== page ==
Vaccine update: Stay patient, vaccine doses are still limited
As additional vaccines are approved for Emergency Use Authorization by the U.S. Food and Drug Administration (FDA) and the Centers for Disease Control and Prevention (CDC), many of us are eager for our turn to be vaccinated.
Though the FDA and CDC recently approved the Johnson & Johnson vaccine for Emergency Use Authorization—which is yet another exciting step toward ending the pandemic—it is important to remember that vaccine doses are still limited, not only in Iowa but around the world.
It will take time for everyone who wants to be vaccinated to receive the required doses so, until then, all of us must continue to take the steps necessary to protect ourselves and our community. You should continue to wear a face mask, avoid large gatherings, maintain social distance, and frequently wash your hands.
More information about the state of Iowa’s vaccine administration is available here.
For campus vaccination information and updates, see coronavirus.uiowa.edu/vaccine-information. To learn more about vaccines and vaccine safety, see the University of Iowa Health Care COVID-19 Vaccine Information page.
Drop/withdrawal deadline moved for spring 2021
Undergraduate and graduate course drop and withdrawal deadlines have been moved to 4:30 p.m. CDT Friday, May 7 (the last day of classes). This is the date by which undergraduate students can drop individual semester-length courses without a dean’s approval, as well as withdraw their entire registration. A dean’s approval is still required for graduate students.
Students must obtain all authorizations (e.g., advisors, athletics, ISSS) and complete the drop/withdrawal process through MyUI by 4:30 p.m. CDT, Friday, May 7. Students who do not finalize their drops or withdrawals by that time will need to appeal for a drop to the dean of the college offering the course, or to the dean of their primary college of enrollment for withdrawals.
After 4:30 p.m. CDT, Friday, May 7, students will not be able to initiate drops or withdrawals in MyUI.
Undergraduate students will need to appeal for late drops to the dean of the college offering the course or for late withdrawal through their collegiate dean’s office. New drops/withdrawals can still be initiated by advisors/deans’ offices within MAUI through 4:30 p.m. CDT, Friday, May 14, and any required permission (e.g. dean, athletics, ISSS) can still be granted via MAUI. If approved, the student could finalize the drop/withdrawal in MyUI through 4:30 p.m. CDT, Friday, May 14.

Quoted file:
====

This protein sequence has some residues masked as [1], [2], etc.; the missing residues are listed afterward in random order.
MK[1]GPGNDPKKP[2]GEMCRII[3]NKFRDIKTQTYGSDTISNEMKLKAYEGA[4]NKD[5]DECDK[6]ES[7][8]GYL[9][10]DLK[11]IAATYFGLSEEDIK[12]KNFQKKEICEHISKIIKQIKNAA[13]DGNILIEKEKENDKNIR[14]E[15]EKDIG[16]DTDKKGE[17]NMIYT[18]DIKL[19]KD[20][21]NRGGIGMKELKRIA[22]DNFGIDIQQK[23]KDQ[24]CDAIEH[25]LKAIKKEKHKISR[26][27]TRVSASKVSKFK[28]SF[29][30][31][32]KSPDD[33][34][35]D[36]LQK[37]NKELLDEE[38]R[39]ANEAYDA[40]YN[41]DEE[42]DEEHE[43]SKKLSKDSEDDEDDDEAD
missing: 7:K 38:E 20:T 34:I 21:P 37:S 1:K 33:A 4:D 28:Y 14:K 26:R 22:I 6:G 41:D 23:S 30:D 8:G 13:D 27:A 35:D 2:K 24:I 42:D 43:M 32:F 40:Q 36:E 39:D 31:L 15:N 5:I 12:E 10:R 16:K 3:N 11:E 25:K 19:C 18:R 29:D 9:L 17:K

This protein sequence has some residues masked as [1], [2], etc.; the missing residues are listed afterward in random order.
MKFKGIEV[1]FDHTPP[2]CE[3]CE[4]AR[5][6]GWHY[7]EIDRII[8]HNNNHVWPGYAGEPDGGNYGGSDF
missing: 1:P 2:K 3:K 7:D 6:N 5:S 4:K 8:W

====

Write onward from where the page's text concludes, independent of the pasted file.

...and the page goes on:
The revised drop deadline does not include off-cycle courses that do not meet the entire length of the semester. A dean’s authorization from the college offering the course will be required to drop off-cycle courses after the stated course deadline.
The university continues to monitor self-reported COVID-19 testing data on campus, while also tracking state, region, and national COVID-19 infection rates.
University of Iowa self-reported COVID-19 testing
These data reflect new cases since March 1, 2021.
The University of Iowa has published an updated snapshot of self-reported positive COVID-19 tests from faculty, staff, and students.
Number of self-reported cases of COVID-19
- New cases: 1
- Total cases: 3,013
- New cases: 2
- Total cases: 445
These numbers reflect only self-reported positive or presumed positive COVID-19 tests from UI faculty, staff, and students on the academic campus since Aug. 18, 2020. These data will not match data reported by UI Hospitals & Clinics or by the Iowa Department of Public Health for several reasons, including different testing time intervals and geographic scope. Students who also are employees of the university are only reported in the student number to avoid double counting. The UI has more than 30,000 students and nearly 30,000 employees. Many employees continue to work remotely but have self-reported to authorize sick leave.
Number of residence hall students in quarantine: 0*
Number of residence hall students in self-isolation: 2**
*Quarantine: Quarantine is used to keep someone who might have been exposed to COVID-19 away from others.
**Self-isolation: Isolation is used to separate people infected with the virus (those who are symptomatic and those with no symptoms) from people who are not infected.